Islam and “Slut-Shaming”

There’s an incident that occurred in Islamic history that I want to share with you. But first, I would like to introduce you to a phrase. “SLUT SHAMING”

Here, we will be discussing “slut shaming” in reference to the expectations of a woman’s behavior. Particularly, how a community reacted to a woman based on her actions which were contrary to their societal norms.

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It occurred on a journey involving early Muslims. On this journey, the prophet Muhammad was accompanied by his wife ‘Aisha. The caravan would stop periodically, and those traveling would set up camp. In the morning, they would continue on their journey.

One morning, while the caravan was preparing to leave, ‘Aisha realized she couldn’t find her necklace (which was a gift from her husband). In the process of looking for this necklace, not realizing she was gone, the caravan left without her, and she, not thinking the caravan would leave without looking for her, fell asleep hoping to be awaken by a search party.
But they didn’t know she was missing.
Luckily a companion of the prophet, who had been charged with the task of making sure nothing or no one was left behind, had finished his task of checking the camp site, and was on his way to join the caravan when he noticed ‘Aisha sitting on the side of the road crying. He picked her up and they rejoined the caravan.
Whispers started to circulate among those traveling that ‘Aisha hadn’t lost her necklace, but that she conjured that story up as an excuse to cover up her secret love affair.

What happened next is profound. Islam has within it the phenomena of real-time revelation; that is, revelation of Scripture as incidents occur. In this particular instance it was revealed the 24th Chapter, 12th Verse:

“Why, when you heard it, (the rumor of ‘Aisha’s love affair) didn’t the believing men and believing women think better of themselves, and say, “this is a clear lie”?…”

The verse, clearly referring to the above incident, could have easily said “why didn’t (they) think better of ‘Aisha…” Which would have been sufficient. But this is part of the miracle of the Qur’an. It possess nuances that are meant to elevate our thinking. The wording of the verse establishes what is known as husn al zann (positive presumption) or (thinking well [of others]” it invites the idea of “treating others how you’d like to be treated.”

In this era of social media where everyone has an opinion about everyone and everything (most of the time a NEGATIVE opinion) we can learn from the wisdom of the Qur’an. The Qur’an doesn’t promote a judgmental outlook. And I would add that, at the core, no religious perspective invites us to be critical. However, the problem occurs when we assume the role of “Religious Police” who feel as if what others do (or don’t do) somehow affects our position with God, when in fact the text that we profess to believe in states unequivocally “you are only responsible for your own soul.”

We are too quick to state what is “wrong.” Maybe we should invest more in seeing what’s “right.”

Is Your Islam Intersectional? When Hoda Katebi gives you life.

How do you react when you’re in prison and call home and your wife tells you that Hoda Katebi liked your post about her on the page she (your wife) created and manages for you?

Backstory:

My wife sent me an article called Notes From A Muslim Feminist out of BUST Magazine by Hoda Katebi. the article was a breath of fresh air. in a world congested by pollution I took a deep breath. I called my wife the first chance I got, and asked her to post the following image and quote, to my Instagram:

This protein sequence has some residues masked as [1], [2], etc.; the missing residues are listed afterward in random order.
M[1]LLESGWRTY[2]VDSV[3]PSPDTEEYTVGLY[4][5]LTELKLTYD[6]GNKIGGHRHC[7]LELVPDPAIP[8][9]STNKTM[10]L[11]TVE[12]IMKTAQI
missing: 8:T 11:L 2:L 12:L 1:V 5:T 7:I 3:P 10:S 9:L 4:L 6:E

“Meet @hodakatebi …unapologetic and wit the business!!! Read her work Joojoo Azad.com and in BUST Magazine at bust.com”

Yes, it’s JUST a “like,” and YES I’m “Fanning out.”…oh, you must have missed the part where I said I was in prison.

So as a lot of you know, I have been in prison for 15 years. And like many in my position, I was attracted to Islam. But like too many of us, I had a narrow view of Islam. I had no idea, and no in-depth understanding of Islam’s underlying principles (Maqasid). Simply said, my perspective was one dimensional; certain societal norms I took as universals. Patriarchy being one of them. That is, until I became aware of the teachings and works of religious leaders, organizers, and social activist like Suhaib Webb @suhaib.webb , Linda Sarsour @lsarsour , Yasmin Mogahed @yasminmogahed ,and most recently, Hoda Katebi @hodakatabi who inspired me to question things I took at face value.

I always knew Islam’s general outlook towards Women’s Rights in the examples of the financial independence of Lady Khadija (alayha salaam), the spirit of being outspoken in her daughter Fatima Zahra (alayha salaam). How it was the revelation of the Qur’an that prohibited Infanticide, which was common custom in the Arabian peninsula prior to the revelation of the Qur’an. But what about LGBT rights, Feminism, Intersectionality??? What is Islam’s true outlook about patriarchy or toxic masculinity, and what is our responsibility? These are topics I plan to discuss in upcoming blogs because I believe they’re extremely important.

But I would like to end with this:

Allah (ta ‘Ala) says in the 4th chapter, 75th verse of the Qur’an:

“Why do you not fight in the way of Allah on behalf of the oppressed from among the men women and children…?”

And the Prophet Muhammad (sallallahu alayhi wa salaam) said in a hadith recorded in the Musnad of Ahmad, on the authority of Anas ibn Malik: 

“Beware of the du’a (prayer) of the oppressed, even if he (Or she) is a unbeliever, for there is no barrier between it and Allah.”

So, as we approach this holy month of Ramadan, we should reflect on the following question:

“Is your Islam intersectional?”